REGISTER
LOG IN
HOME
RESOURCES
Publications
Conference Calendar
Past Quiz Results
ARTICLES
First-ever Study of Mycology Lab Practices in Asia
Fereydounia khargensis: A New Opportunistic Yeast Reported from Malaysia
9 Years of MMTN: Improving Fungal Disease Management in Asia Pacific
Echinocandins: Clinicians' Guide
Fungemia blood culture media
Deep dermatophytosis
AFWG Education Module 4: Is Antifungal Susceptibility Testing Useful for Clinical Management?
AFWG Education Module 5: TDM of Antifungal Agents - Essential or Optional?
AFWG Education Module 6: Antifungal Stewardship
Itraconazole: A Quick Guide for Clinicians
Evolving Fungal Landscape in Asia
Laboratory Diagnosis of Pythiosis
ICMR Issues C. auris Advisory
Strengths and Limitations of Imaging for Diagnosis of IFI
Candidemia: Lessons Learned from Asian Studies for Intervention
Pivotal Asian Invasive Mold Study
Mycetoma in Asia: Still veiled in mystery
Cryptococcosis
New Antifungal Agents
Making Precise Diagnoses: Experience from the Laboratory Skills Enhancement Course
AFWG Online Education Module 3: Optimizing Dosing in IFI Management
AFWG Online Education Module 2: Antifungal Prophylaxis in Solid Organ Transplantation
AFWG Education Module 1: The Value of Clinical Mycology Laboratories
Cryptococcosis in HIV and non-HIV infected patients
Human Pythiosis
AFWGOnline Privacy Policy has been Updated
Recent Advances of Fungal Diagnostics in Asian Laboratories
Deep Dermatophytosis: A Case Report
Emerging yeast infections in Asia
Championing Medical Mycology: Thoughts on the AFWG Laboratory Skills Enhancement Course
Mucormycosis and Pythiosis – New Insights
AML and the high risk of multiple infectious complications
Do We Need Modification of Recent IDSA & ECIL Guidelines while Managing Patients in Asia?
A hospital’s experience with candidemia and empirical therapy
Fungal Academy 2015
Fluconazole in 2015
Fungal isolation protocol
Influencing Aspergillus
Fungal Asthma
Aspergillus
Laboratory Diagnosis of IPA
Two-Hot-to-Handle
Voriconazole
Educational Organizations
Literature Updates
 

Articles

Mucormycosis And Pythiosis – New Insights

Share this
page



Share
this page

Dr Ariya Chindamporn
Associate Professor
Department of Microbiology
Faculty of Medicine
Chulalongkorn University
Bangkok, Thailand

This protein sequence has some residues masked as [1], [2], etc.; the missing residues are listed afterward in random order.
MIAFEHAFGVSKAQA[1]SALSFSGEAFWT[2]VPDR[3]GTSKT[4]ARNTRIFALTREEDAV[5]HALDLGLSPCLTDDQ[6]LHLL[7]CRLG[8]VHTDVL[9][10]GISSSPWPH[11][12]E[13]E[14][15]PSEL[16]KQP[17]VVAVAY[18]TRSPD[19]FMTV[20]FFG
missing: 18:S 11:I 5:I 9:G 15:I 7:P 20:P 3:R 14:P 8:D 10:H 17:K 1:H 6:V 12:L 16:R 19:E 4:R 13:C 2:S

The revised taxonomy classifies fungi causing mucormycosis in the new subphylum Mucoromycotina.1 This subphylum and the subphylum entomophthoromycotina were formerly among the 2 orders that were members of the zygomycota division.1 The 2 subphyla are pathogens similar in size and both have aseptate hyphae; however, they differ in their infected host, clinical manifestation and spore types.1 Rhizopus species is the most common mucormycosis-causing agent.2

Studies performed in mucormycosis patients worldwide revealed that the underlying conditions differ between patients in developed countries and those in developing countries. The European continent sees higher cases of underlying hematological malignancies in mucormycosis patients3 in contrast with countries such as India4 and Mexico,5 which report diabetes as the predominant underlying condition in their patients.

Pathogenesis of mucormycosis: Role of CotH receptor agents

The regulatory protein CotH on the surface of the mucorales fungi specifically bind to the glucose receptor protein GRP78 on the surface of the host endothelial cells. This interaction facilitates fungal invasion of the cell, subsequently causing damage to the endothelial cells, promoting angioinvasion and dissemination.6 Investigations show that interruption of CotH in Rhizopus oryzae is able to disrupt the invasive potential of the pathogen, making CotH a promising therapeutic target.6

Pythiosis: A fungus-like organism

An increasing trend in cases of human pythiosis has been observed in the past 10 years, with Thailand reported to have the highest number of cases worldwide.7 Clinical manifestations of human pythiosis can be classified into 4 types: cutaneous/subcutaneous; ocular; vascular; and disseminated pythiosis. In vascular pythiosis, 4 classic clinical presentations that should be of concern are underlying thalassemia, no atherosclerotic risk, history of previous leg wound and presentation with acute or chronic limb ischemia.8 The ocular form, on the other hand, is commonly linked to a history of eye contact with water, such as through contact lens wear and swimming pool use. Rapid and definite diagnosis and treatment are crucial to patients’ survival and preservation of the eye globe.

References

  1. Kwon-Chung KJ. Clin Infect Dis 2012;54:Suppl 1:S8-S15.
  2. Roden MM, et al. Clin Infect Dis 2005;41:634-653.
  3. Skiada A, et al. Clin Microbiol Infect 2011;17:1859-1867.
  4. Chakrabarti A, et al. Med Mycol 2006;44:335-342.
  5. Corzo-Leon DE, et al. Med Mycol 2017 [Epub ahead of print].
  6. Gebremariam T, et al. J Clin Invest 2014;124:237-250.
  7. Krajaejun T, et al. Clin Infect Dis 2006;43:569-576.
  8. Reanpang T, et al. Int J Low Extrem Wounds 2015;14:245-250.
SIGN UP FOR NEWSLETTER
SIGN UP

This field is required. Please enter your email address.
Thank you for signing up for the AFWG newsletter.
You have previously subscribed for AFWG newsletter.